It might be that you were looking forward to your child or children going off to university but maybe the reality is actually very different from how you imagined. In fact, you might be finding it difficult to cope, whether this is your first child leaving (a big change but you might have younger ones at home) or your last child leaving the ‘nest’.
Yes, you thought you were prepared for this from the day they got their A Level results but maybe you were carried along with the need to help them prepare for the big day, buying duvets and cheap pots and pans and helping them in any way possible.
Of course, they’d been growing up and hopefully becoming more independent but the reality of them no longer being in the family home can hit very hard. Yes, everything’s tidier and you’re no longer awake until the early hours listening for them coming home and locking up the front door, but the actual reality of not having them around on a day-to-day basis can really take you by surprise.
Whether they jumped straight in and loved university life from the start or in fact were quite miserable and lonely at first, necessitating nightly phone calls and reassurance from you, you might still have been hit with sadness once they were no longer living with you. Its as if you’re grieving, which you are, and there’s often a real intensity in the loss because it’s a big change to come to terms with, even though you’re happy for them to have this opportunity.
So, how do you cope with this big change in your life?
- First of all, accept that it’s natural – you’re human, you love them and it’s a huge change.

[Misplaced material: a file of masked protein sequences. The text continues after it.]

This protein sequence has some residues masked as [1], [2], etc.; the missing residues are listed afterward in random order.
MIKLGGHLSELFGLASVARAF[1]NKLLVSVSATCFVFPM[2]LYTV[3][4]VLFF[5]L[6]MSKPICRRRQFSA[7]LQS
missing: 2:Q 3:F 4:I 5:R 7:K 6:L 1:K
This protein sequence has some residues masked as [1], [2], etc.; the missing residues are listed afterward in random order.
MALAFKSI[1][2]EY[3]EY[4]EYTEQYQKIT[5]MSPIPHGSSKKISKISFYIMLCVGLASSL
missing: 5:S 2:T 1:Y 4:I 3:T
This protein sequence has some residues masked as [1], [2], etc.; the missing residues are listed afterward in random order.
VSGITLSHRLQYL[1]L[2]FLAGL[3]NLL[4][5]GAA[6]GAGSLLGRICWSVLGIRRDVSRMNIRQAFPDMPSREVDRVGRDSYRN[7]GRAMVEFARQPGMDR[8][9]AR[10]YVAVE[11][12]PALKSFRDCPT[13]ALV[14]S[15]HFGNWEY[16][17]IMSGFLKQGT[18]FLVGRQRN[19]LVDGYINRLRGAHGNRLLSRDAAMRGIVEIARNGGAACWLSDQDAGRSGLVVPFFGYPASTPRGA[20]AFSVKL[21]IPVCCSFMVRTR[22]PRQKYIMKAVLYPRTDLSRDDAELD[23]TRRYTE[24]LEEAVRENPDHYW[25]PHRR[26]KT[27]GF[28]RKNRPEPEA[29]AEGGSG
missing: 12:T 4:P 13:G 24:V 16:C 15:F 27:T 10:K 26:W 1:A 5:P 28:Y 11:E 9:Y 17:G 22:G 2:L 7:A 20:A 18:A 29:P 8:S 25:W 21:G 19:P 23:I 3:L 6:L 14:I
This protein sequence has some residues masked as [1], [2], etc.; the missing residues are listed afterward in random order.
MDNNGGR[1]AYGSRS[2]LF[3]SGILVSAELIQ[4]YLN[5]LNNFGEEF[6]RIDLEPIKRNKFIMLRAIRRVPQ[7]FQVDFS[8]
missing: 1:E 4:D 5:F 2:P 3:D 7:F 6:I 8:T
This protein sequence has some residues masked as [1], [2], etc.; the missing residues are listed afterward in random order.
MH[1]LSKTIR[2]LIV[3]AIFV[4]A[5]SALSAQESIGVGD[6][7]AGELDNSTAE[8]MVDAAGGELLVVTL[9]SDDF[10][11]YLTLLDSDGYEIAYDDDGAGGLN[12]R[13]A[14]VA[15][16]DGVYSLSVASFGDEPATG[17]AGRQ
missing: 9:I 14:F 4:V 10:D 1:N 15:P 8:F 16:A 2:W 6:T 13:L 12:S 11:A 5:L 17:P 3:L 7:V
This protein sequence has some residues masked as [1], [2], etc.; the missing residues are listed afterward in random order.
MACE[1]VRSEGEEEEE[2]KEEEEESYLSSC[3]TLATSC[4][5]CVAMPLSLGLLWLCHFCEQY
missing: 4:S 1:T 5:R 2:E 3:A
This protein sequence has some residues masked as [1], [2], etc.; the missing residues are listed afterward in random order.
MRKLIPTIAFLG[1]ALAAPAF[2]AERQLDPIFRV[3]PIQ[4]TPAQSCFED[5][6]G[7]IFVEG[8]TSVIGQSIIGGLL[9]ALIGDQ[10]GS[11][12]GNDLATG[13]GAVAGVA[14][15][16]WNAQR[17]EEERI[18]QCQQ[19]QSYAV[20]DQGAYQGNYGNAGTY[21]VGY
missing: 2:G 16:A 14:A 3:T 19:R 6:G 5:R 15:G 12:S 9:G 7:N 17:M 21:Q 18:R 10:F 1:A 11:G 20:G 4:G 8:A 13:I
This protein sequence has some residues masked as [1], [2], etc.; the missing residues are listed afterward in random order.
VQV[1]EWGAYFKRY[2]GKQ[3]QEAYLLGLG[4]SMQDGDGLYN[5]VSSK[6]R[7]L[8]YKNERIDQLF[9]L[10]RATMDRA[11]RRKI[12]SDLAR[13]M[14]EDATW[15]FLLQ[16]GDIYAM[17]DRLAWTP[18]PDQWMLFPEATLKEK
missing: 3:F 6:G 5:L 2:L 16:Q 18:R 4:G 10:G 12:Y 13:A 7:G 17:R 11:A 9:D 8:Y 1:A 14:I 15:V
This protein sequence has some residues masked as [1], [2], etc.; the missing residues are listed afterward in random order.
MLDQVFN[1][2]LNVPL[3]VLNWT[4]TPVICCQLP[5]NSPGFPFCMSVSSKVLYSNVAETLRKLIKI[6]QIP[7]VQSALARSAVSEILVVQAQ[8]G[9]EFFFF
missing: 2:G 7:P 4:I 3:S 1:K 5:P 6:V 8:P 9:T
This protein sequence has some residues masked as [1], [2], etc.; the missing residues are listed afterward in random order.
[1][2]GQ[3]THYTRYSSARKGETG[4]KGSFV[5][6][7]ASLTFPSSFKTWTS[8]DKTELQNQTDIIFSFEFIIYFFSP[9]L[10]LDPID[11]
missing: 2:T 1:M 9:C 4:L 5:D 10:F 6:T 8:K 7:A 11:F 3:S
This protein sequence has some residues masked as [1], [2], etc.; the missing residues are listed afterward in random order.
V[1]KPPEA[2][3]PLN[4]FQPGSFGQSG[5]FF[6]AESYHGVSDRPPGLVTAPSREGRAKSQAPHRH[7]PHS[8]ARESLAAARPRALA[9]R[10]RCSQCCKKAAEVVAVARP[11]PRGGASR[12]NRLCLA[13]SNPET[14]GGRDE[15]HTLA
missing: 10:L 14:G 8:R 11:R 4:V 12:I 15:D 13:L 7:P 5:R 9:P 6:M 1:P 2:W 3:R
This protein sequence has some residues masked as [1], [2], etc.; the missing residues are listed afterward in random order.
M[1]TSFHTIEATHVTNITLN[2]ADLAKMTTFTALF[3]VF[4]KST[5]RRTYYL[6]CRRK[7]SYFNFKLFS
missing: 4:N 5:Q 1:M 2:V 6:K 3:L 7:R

- Mobile phones are a godsend – they can send you photos and vice-versa plus you can text, even if they don’t always reply.
- Try not to be over-involved in their university careers – let them know that you’re they’re if they need you but accept that they’ll sometimes make mistakes. When parents always hover nearby, whether or not they’re actually needed, it doesn’t give their offspring the opportunity to learn how to resolve some situations themselves.
- Sometimes, Student Services may be able to help them more than you’re able to and might be a more useful option in some circumstances
- Although it’s tempting to encourage them to come home frequently at weekends, a lot of social bonding at university goes on at weekends and coming home a lot means that they’re constantly readjusting to one life or the other.
- Of course, there’s a fine balance here as you don’t want them to struggle and not be able to confide in you, but they do need to become more autonomous, otherwise the world of work may seem overwhelming when they reach it on a full-time basis.
- Recognise that this is a time for you or, if you have a partner, a time when you can reconnect in a different way now that you can focus on one another again.
- Take care of yourself and start putting things in place that help you to rediscover who you are and what you like doing, rather than putting children’s needs first all of the time. Practice mindfulness and make sure that you eat healthily, if you’ve let that lapse at times.
- Try to enjoy this time, even though you’ll see less of them – it’s a new phase for everyone and if your child sees that you’re managing well, it will encourage them to do the same.
I hope that you’ve found this blog useful – please comment if you’d like to do so and you can follow me as well, meaning that you’ll get an update each time I write something new.